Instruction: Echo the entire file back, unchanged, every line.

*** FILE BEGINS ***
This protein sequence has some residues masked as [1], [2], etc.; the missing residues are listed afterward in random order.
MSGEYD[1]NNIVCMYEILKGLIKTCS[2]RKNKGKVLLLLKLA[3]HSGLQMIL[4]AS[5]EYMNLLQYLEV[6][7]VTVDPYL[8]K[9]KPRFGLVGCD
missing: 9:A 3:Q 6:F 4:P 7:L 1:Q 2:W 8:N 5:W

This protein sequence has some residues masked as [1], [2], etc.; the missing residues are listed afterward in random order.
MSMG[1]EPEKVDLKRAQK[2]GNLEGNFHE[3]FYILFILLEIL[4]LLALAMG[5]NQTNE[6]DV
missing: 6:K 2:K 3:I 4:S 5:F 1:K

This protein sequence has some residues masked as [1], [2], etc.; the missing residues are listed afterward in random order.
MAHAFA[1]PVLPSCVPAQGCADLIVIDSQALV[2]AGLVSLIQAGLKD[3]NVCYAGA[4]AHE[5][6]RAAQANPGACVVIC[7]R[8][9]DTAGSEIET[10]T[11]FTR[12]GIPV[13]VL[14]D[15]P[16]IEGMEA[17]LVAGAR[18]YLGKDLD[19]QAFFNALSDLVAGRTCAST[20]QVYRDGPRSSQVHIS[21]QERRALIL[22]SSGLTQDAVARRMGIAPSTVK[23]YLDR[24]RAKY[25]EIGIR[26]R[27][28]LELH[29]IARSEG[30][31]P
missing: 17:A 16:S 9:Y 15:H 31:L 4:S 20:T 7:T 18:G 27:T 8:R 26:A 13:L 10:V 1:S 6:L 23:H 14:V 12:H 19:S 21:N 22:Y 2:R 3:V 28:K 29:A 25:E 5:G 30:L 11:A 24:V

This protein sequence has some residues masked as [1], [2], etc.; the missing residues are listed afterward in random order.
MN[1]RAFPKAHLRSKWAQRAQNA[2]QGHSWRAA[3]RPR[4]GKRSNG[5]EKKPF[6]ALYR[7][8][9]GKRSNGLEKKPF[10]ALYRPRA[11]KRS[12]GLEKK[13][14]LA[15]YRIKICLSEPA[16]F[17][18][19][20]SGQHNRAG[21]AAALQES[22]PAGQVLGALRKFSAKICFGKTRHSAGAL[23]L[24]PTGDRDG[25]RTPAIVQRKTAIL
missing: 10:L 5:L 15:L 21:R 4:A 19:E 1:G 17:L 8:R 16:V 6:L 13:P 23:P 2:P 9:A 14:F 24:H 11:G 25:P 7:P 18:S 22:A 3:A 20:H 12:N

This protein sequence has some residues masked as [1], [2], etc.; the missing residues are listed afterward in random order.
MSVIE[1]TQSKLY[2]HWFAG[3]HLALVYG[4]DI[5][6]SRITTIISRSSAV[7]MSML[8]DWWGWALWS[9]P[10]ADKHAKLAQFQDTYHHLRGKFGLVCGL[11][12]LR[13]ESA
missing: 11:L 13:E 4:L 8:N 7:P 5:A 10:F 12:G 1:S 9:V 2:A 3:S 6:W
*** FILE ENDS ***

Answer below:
This protein sequence has some residues masked as [1], [2], etc.; the missing residues are listed afterward in random order.
MSGEYD[1]NNIVCMYEILKGLIKTCS[2]RKNKGKVLLLLKLA[3]HSGLQMIL[4]AS[5]EYMNLLQYLEV[6][7]VTVDPYL[8]K[9]KPRFGLVGCD
missing: 9:A 3:Q 6:F 4:P 7:L 1:Q 2:W 8:N 5:W

This protein sequence has some residues masked as [1], [2], etc.; the missing residues are listed afterward in random order.
MSMG[1]EPEKVDLKRAQK[2]GNLEGNFHE[3]FYILFILLEIL[4]LLALAMG[5]NQTNE[6]DV
missing: 6:K 2:K 3:I 4:S 5:F 1:K

This protein sequence has some residues masked as [1], [2], etc.; the missing residues are listed afterward in random order.
MAHAFA[1]PVLPSCVPAQGCADLIVIDSQALV[2]AGLVSLIQAGLKD[3]NVCYAGA[4]AHE[5][6]RAAQANPGACVVIC[7]R[8][9]DTAGSEIET[10]T[11]FTR[12]GIPV[13]VL[14]D[15]P[16]IEGMEA[17]LVAGAR[18]YLGKDLD[19]QAFFNALSDLVAGRTCAST[20]QVYRDGPRSSQVHIS[21]QERRALIL[22]SSGLTQDAVARRMGIAPSTVK[23]YLDR[24]RAKY[25]EIGIR[26]R[27][28]LELH[29]IARSEG[30][31]P
missing: 17:A 16:S 9:Y 15:H 31:L 4:S 20:T 7:T 18:G 27:T 8:R 26:A 13:L 10:V 1:S 6:L 23:H 14:V 12:H 19:S 21:N 22:Y 2:R 3:V 28:K 29:A 25:E 5:G 30:L 11:A 24:V

This protein sequence has some residues masked as [1], [2], etc.; the missing residues are listed afterward in random order.
MN[1]RAFPKAHLRSKWAQRAQNA[2]QGHSWRAA[3]RPR[4]GKRSNG[5]EKKPF[6]ALYR[7][8][9]GKRSNGLEKKPF[10]ALYRPRA[11]KRS[12]GLEKK[13][14]LA[15]YRIKICLSEPA[16]F[17][18][19][20]SGQHNRAG[21]AAALQES[22]PAGQVLGALRKFSAKICFGKTRHSAGAL[23]L[24]PTGDRDG[25]RTPAIVQRKTAIL
missing: 10:L 5:L 15:L 21:R 4:A 19:E 1:G 17:L 8:R 16:V 6:L 13:P 23:P 2:P 9:A 14:F 24:H 11:G 25:P 7:P 18:S 22:A 3:A 20:H 12:N

This protein sequence has some residues masked as [1], [2], etc.; the missing residues are listed afterward in random order.
MSVIE[1]TQSKLY[2]HWFAG[3]HLALVYG[4]DI[5][6]SRITTIISRSSAV[7]MSML[8]DWWGWALWS[9]P[10]ADKHAKLAQFQDTYHHLRGKFGLVCGL[11][12]LR[13]ESA
missing: 11:L 13:E 4:L 8:N 7:P 5:A 10:F 12:G 1:S 9:V 2:A 3:S 6:W